Can you turn your life around like that? My wife will loathe it. She is wrapped up in society, constantly worrying about what other people think, living up to the expectations of our families and friends, work colleagues and neighbours, whereas I’ve never really deep down given a damn.
The kids would adjust as kids do, won’t they? Sure, it will be difficult at first but you’ve got to look at the bigger picture haven’t you? I like the comfort I come home to, but ultimately is this it?
Groundhog Day, do your duty; spend your life working for meaningless contracts, numbers and companies I couldn’t honestly care less about. Bosses breathing down my neck, deadlines, commuter traffic, getting home late, too tired to enjoy time with my family and friends and then it’s the weekend, I’ve always got to do some paperwork and never get to truly unwind.
They had dirty faces, cuts and scrapes and such a calmness about them that I had rarely seen or been too busy to observe before perhaps.
Increasing crime, extortionate charges for this and that, do I want my children to repeat my history because that’s what it feels like they’ve got coming? If we sell the house the cars and all the crap we’ve accumulated over the last twenty odd years, would I miss it? What’s important in life?
New cars, overpriced designer fashions just to look the part, look successful, the latest phones and gadgetry that I don’t need and even know how to use. I did fine before without it, keeping up with the Joneses. Well sod the Joneses!
My family and I spent a wonderful week down in Cornwall. I surfed a few more times and much to my pleasure found that one of my boys was actually quite the natural on a surfboard. We camped in their woodland for the whole time off grid.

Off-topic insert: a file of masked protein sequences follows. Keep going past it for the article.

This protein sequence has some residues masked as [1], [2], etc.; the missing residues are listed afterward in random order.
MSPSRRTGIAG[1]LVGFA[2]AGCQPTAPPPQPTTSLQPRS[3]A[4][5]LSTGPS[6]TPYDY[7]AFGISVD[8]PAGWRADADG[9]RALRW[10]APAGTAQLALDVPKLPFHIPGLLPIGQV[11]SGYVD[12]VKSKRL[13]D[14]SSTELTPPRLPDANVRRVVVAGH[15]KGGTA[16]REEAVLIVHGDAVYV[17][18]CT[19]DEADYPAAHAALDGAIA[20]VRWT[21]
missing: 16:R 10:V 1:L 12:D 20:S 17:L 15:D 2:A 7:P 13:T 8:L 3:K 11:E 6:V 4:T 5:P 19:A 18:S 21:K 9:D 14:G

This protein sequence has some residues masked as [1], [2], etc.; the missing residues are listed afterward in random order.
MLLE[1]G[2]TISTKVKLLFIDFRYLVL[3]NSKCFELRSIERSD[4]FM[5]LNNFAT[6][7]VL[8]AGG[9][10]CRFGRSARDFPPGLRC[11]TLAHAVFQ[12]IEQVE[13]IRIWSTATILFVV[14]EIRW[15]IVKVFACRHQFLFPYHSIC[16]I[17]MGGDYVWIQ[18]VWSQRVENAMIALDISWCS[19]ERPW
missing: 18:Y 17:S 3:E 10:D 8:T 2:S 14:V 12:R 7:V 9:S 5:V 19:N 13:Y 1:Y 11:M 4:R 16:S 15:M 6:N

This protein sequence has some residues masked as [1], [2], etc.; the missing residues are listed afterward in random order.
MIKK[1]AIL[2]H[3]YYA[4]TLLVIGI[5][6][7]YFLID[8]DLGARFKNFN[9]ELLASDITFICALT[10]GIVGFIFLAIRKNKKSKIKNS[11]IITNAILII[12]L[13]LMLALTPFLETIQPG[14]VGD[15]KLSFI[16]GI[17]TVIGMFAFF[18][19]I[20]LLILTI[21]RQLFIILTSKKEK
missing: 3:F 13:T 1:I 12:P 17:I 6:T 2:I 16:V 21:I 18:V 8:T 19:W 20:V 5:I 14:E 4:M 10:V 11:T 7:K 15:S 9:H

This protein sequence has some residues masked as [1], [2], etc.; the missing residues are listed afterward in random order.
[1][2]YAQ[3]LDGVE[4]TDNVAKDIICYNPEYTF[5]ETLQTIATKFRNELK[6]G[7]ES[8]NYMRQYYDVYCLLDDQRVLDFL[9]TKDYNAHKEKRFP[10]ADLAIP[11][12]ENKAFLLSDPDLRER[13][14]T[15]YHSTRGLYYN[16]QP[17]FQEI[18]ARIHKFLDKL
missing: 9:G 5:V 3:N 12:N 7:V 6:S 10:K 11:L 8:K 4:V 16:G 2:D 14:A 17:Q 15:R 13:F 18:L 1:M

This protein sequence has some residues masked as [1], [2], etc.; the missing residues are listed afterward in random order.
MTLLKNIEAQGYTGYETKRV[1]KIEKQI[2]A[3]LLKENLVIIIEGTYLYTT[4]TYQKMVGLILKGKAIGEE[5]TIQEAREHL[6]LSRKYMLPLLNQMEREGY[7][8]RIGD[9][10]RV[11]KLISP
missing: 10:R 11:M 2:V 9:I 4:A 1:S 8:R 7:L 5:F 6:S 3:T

The phone was off, my work brain was off. We cooked on an open fire most nights. The kids built a wonderful den and slept inside it on the last night. We saw deer, foxes, badgers and hawks. We constantly smelt of wood smoke. My wife doesn’t do tents and found a guest house in town. As much as I love her she really has had a spoilt upbringing and perhaps it’s my fault continuing to provide the luxuries but she has raised two very bright and charming children If I may say so and have wanted for nothing.
As we sat around the fire, gazing at the stars and into the flames, I looked over at my kids. They had dirty faces, cuts and scrapes and such a calmness about them that I had rarely seen or been too busy to observe before perhaps.
They both cried the day we left my good friends little taste of freedom. My wife came to pick us up in the morning for the long drive back to reality. The kids slept all the way home instead of fighting in the back of the car, usually over which movie to watch.
Some big changes are coming for my family whether they like it or not. I’m not going to throw away my life’s accomplishments if you can call them that, and I’m not going to force a new life on my family either. But there’s a storm brewing and hopefully after every big storm, calm will resume in its place….. To be continued.
An excerpt from ‘Real Surfing Magazine’. An Annual publication put together by a husband and wife team in Cornwall. The magazine is known as a mix between Surfers Path and Surfers Journal with an old school rootsy vibe. Available by post from [email protected] or via their Facebook page to see the list of stockists throughout the U.K. Packed with original content, opinions, interviews and tongue in cheek humour. Issue No 4 is out now while stocks last. No back issues available, all sold out.